The gilded cannonball is ready. It’s so cool I made myself one too, to carry on me. Artists need gold-leafed 6lb cast iron spheres so often!
Apparently this piece of rod’s not perfect. It looks good though, especially with this ball bearing jammed on one end of it.
Today’s fun was making the head move on the gantry…
So, to make a CNC machine you need to make a thing, the cutter, move in X, Y, Z. There are a couple of ways you can do it – I am choosing to have the cutter moving, but I could also keep the cutter still and move the thing beneath it. My way is a moving gantry CNC cutter.
The X axis, or how far across the piece you are, is the gantry. It sits over the top of the piece. You mount it onto the Y axis, so it can run up and down. On top of the X axis, you mount the Z axis, or how high the cutter goes. In the door and up the stairs… and then turn left on the landing.
This gantry is made of an aluminium extrusion with very little variation, so I can run wheels straight along it. Those wheels are holding the blue plate on. The plate is attached to a toothed belt, and the belt goes around a pulley and around a motor with a pulley on, and back to the plate on the other side. When the motor goes one way or another, so does the plate.
The belt goes through the middle of the gantry here, where there is a hollow. Right now I’m pulling it by hand, but everything on the right is milled by me. Pleasingly, the mill I used is a manual one on which you keep the cutter still and the thing underneath it moves. It’s very satisfying.
These brackets have big spaces in to fit bearings into. Those let the bar (currently an Allen key) turn freely. That lets the pulley turn freely too. The smaller holes are for mounting. Small bolts go through and attach to the gantry. There are various ways to do that. Magic happens. The step on each is so they both sit the same distance out from the end, and the bolts are forced into a line, so the pulley is vertical.
To make the making easier, I used a laser cutter to prototype the ends in 5mm acrylic. I tried to use the chop saw but it’s in a sad state and a hacksaw ws genuinely better. Next up in the yak shaving stakes: fixing the chop saw.
I have just been given a lot of aluminium profile. I want to make a cnc router to allow me to engrave acrylic sheets and cut lino. The lino cutting will be the easiest problem, as it just needs a 2d movement and some human setting of the x axis. Plus a lot of glue.
So, the first thing I need to know is how the heck to build it. I don’t want to move a plate under a fixed head, if I can help it, as that makes the entire base way too big, and I don’t want to take up too much space. If I wanted to engrave an area a x b I’d need twice the run, 2a x 2b, to go from left to right. Given I might create big stuff, it’s too large for storage, and too clumsy, and I don’t want to move the platen. I think it’s called a platten. I don’t know how to spell that, so I’ve tried both ways.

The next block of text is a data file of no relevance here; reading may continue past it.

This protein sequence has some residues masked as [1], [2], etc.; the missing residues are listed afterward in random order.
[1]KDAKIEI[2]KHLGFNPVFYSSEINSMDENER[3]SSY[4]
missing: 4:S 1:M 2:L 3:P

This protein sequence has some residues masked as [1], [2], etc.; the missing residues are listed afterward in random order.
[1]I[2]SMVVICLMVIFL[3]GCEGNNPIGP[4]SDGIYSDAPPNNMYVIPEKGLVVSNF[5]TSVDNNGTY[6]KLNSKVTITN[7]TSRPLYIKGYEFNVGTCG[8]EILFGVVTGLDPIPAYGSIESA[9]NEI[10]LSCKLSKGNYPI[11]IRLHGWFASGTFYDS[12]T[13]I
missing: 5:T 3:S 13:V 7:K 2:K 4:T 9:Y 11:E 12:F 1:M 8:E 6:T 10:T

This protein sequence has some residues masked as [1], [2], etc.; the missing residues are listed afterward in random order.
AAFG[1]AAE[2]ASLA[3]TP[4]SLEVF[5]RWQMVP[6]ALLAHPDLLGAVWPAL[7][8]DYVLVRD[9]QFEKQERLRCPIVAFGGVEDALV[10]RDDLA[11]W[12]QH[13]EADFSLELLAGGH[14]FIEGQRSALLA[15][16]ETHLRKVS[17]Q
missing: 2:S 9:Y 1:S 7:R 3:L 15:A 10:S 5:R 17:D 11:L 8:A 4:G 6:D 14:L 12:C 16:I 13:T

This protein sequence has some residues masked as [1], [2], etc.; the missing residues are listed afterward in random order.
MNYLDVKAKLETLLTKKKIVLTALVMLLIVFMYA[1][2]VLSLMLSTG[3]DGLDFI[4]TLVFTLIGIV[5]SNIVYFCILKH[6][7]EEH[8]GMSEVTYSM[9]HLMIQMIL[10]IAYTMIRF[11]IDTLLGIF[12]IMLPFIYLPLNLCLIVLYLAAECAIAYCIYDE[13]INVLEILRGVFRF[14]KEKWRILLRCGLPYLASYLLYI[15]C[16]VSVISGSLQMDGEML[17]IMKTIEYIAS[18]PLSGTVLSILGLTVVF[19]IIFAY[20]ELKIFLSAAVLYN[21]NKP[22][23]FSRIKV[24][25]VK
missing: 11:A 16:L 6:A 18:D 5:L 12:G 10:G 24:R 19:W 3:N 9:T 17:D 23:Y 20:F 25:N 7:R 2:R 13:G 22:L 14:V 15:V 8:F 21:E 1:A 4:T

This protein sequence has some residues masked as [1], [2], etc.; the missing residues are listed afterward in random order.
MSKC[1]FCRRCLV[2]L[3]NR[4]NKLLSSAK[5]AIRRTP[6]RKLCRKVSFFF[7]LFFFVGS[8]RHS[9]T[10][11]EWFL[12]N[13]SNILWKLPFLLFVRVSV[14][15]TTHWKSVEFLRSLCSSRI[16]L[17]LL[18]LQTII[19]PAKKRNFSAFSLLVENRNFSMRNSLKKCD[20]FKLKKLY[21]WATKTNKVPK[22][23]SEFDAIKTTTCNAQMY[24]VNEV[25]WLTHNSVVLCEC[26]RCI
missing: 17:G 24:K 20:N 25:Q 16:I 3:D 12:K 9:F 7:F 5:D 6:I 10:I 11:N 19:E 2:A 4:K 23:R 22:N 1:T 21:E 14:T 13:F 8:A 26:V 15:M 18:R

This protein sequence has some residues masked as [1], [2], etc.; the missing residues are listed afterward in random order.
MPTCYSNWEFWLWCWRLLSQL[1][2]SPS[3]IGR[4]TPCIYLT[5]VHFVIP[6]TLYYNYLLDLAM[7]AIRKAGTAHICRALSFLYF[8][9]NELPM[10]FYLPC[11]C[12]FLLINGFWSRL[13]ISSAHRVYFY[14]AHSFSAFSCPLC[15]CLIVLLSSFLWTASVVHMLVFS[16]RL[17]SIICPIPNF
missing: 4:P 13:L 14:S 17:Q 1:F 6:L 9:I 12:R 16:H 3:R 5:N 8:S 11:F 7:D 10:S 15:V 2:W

So, I’m going to have to move the head, which means linear bearings and stepper motors. And stepper drivers. There should be plenty of explanations out on the internet, and I just need to find an explanation that isn’t geared to solutions I’m not using.
On the internet.
After making the aluminium pen, I showed off pictures of it and ended up agreeing to make a couple more. I did one more in aluminium, and then turned to brass. If it were solid metal, a brass pen would be too heavy, but I can make it out of brass and wood easily enough.
I had a scrap bit of brass, and there was a failed thread already in there, so I took that off very very slowly, and as a consequence my chip size was tiny. It picked up a bit once I had a smooth cylinder. I had had to hold the aluminium at both ends, and the brass was a lot shorter, so although I was using the tail stock for some of the time, it wasn’t in the way, and I only needed to cut a section of it. There was very little chatter. I cut the shoulder slightly wrong, and it has a small step on it, but I’ll see how that goes. It may not need re-doing. I also added rings to the part that will sit inside the handle, to help with the attachment process, whatever that will be. Drilling out the inner part was not difficult, but a combination of lube and chip size meant I could not see what I was doing if I took the drill bit out, so instead of peck drilling, I checked my speed calculations and then pushed harder. Still alive.
We didn’t have a decent parting tool, and my brain was starting to complain about all the work I had done, so I cleared up on the lathe and took the part off the parent rod with a hack-saw. I’m glad I did, because it felt so different to aluminium. It’s really slippery, but it cut well anyhow.
I need to source some wood, make it into an approximate round, and then put it onto the brass part. Then I’ll sand the heck out of it until it’s properly round and fits the handle perfectly. A bit of hot glue, and I’m done. Then I declare tea and victory.
While waiting for client feedback, I came across a couple of people (F. and J.) who were picking apart a broken mechanism, but couldn’t find an easy way to fix it. It had some 3D printed parts, and the ABS had twisted apart, and was jammed inside because it had a flared end. So, I milled down some plate steel while J. drilled out the broken plastic and worked out how to keep a spring out of the way, then we fitted the steel key. In place of the flared end we put in a notch and wired the steel into position. The top needed a star shaped meshing mechanism, so I cut that out of plywood on the laser cutter.
The steel cut pretty easily, but I had to be careful with the vice, as it was thin and I got to the point where I couldn’t safely hold it, and we were very lucky that was a perfect fit for the mechanism. I could take off a 1mm step with the 16mm end mill, and I did that repeatedly, with lube, and it works just fine.
We need more molyslip.